Defending Solicitors Disciplinary Tribunal Proceedings

If you have been investigated by the SRA and the matter has been referred to the Solicitors Disciplinary Tribunal (SDT) it is imperative that you instruct an experienced SRA and SDT defence solicitor. This is because the SDT can issue significant penalties such as unlimited fines or, in the case of dishonesty offences, strike you off the Roll. In almost all cases, it is best to obtain professional advice during the SRA investigation at the earliest possible opportunity to ensure a robust defence is advanced well before the case reaches the SDT.

When can the SRA issue proceedings in the SDT?

If a case is referred to the SDT it does not mean non-compliance has been found. The Tribunal will consider the evidence presented by the SRA and the Respondent and decide whether the latter breached their regulatory compliance obligations.

The SRA can issue proceedings in the Solicitors Disciplinary Tribunal if they are satisfied that:

  • there is a realistic prospect of the Tribunal making an order in respect of the allegation(s); and
  • it is in the public interest to make the application.

Realistic prospect

To make an order the Tribunal will need to consider whether:

  • the conduct breaches SRA Standards and Regulations;
  • on the balance of probabilities, the evidence proves the conduct alleged; and
  • the conduct is serious enough for the Tribunal to make an order.


In deciding whether there is a realistic prospect of the SDT making an order against the Respondent, the SRA will make an objective decision as to whether an impartial and reasonable Tribunal would find against the Respondent should it be presented with the SRA’s evidence.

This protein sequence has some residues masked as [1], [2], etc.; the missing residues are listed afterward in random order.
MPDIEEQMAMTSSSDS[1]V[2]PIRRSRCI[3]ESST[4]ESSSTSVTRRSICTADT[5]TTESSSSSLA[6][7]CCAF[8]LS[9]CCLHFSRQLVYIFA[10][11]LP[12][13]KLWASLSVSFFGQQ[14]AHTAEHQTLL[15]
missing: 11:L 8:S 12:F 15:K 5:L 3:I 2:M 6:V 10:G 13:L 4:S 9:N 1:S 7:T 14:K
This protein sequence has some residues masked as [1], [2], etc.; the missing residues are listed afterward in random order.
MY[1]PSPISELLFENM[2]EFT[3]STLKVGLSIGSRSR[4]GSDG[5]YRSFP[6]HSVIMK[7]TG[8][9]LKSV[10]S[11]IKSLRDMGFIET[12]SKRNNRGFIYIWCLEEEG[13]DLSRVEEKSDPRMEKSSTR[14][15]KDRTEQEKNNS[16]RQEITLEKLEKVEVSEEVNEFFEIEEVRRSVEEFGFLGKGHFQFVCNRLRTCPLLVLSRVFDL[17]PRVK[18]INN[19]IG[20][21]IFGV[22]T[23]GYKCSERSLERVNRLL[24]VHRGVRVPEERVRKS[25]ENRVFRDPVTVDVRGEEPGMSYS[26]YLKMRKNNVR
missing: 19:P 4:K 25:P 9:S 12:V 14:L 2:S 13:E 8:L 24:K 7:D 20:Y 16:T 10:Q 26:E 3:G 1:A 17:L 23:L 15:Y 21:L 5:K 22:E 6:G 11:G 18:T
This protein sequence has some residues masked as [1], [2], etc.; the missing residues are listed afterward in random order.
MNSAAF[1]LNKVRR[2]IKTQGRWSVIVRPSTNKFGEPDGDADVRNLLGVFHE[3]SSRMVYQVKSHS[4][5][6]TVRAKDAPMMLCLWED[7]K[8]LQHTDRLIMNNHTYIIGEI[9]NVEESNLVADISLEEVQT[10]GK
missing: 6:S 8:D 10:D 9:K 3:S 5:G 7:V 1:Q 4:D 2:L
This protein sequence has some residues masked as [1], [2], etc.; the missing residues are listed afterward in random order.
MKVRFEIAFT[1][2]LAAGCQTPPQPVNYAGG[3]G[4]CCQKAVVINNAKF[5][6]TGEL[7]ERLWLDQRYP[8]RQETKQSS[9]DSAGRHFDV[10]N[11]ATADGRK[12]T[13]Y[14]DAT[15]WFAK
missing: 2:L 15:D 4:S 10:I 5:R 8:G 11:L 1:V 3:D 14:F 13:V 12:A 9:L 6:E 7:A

Public interest

If it is established that there is a realistic prospect of the SDT making an order, the Regulator must decide whether it is in the public interest to refer the case. For example, if the person being regulated has serious physical and/or mental health issues that may be exacerbated by a hearing, the Regulator may decide it is not in the public interest to refer the case to the Tribunal.

Should I attend an SDT hearing?

You can attend an SDT hearing in person or be represented by a solicitor or barrister. It is vital that you attend, a fact that was illustrated in Faniyi v Solicitors Regulation Authority [2012] EWHC 2965 (Admin) where in the absence of the Respondent, the Tribunal continued with proceedings, which resulted in the absent solicitor being struck off and ordered to pay £28,000 in costs.

On appeal, Mr Justice Foskett said in Faniyi:

“The evidence the appellant had known about the first hearing and had been running shy of the whole process, hoping to delay it for as long as possible, was, to my mind, overwhelming.”

He added:

“Leveson J, as he then was, put the matter pithily in Elliott (R on the application of) v Solicitors Disciplinary Tribunal & another [2004] EWHC 1176 (Admin) when he said this: “Those who fail to attend lose the right to participate and explain, and they do so at their peril. As [was] conceded, if, without more, a solicitor deliberately absented himself it would not be feasible to argue that he was entitled to a re-hearing.” I respectfully agree with that approach.”

The Rules at the time of the case relating to the power to proceed with a hearing in the Respondent’s absence was conferred by Rule 16(2) of the Solicitors (Disciplinary Procedure) Rules 2007, which stated:

“If the tribunal is satisfied that notice of the hearing was served on the respondent in accordance with these Rules, the Tribunal shall have power to hear and determine an application notwithstanding that the Respondent fails to attend in person or is not represented at the hearing.”

For cases issued after 25 November 2019, the position is covered by Rule 36, of The Solicitors (Disciplinary Proceedings) Rules 2019.

How are costs dealt with in the SDT?

Rule 43 of The Solicitors (Disciplinary Proceedings) Rules 2019 provides that the SDT may at any stage in the proceedings make such an order as to costs as it thinks fit, which may include an order for wasted costs. The SDT must consider all relevant matters when deciding whether to make a costs order, the party the order should be made against, and for what amount, including:

  • the conduct of the parties and whether any or all of the allegations were pursued or defended reasonably;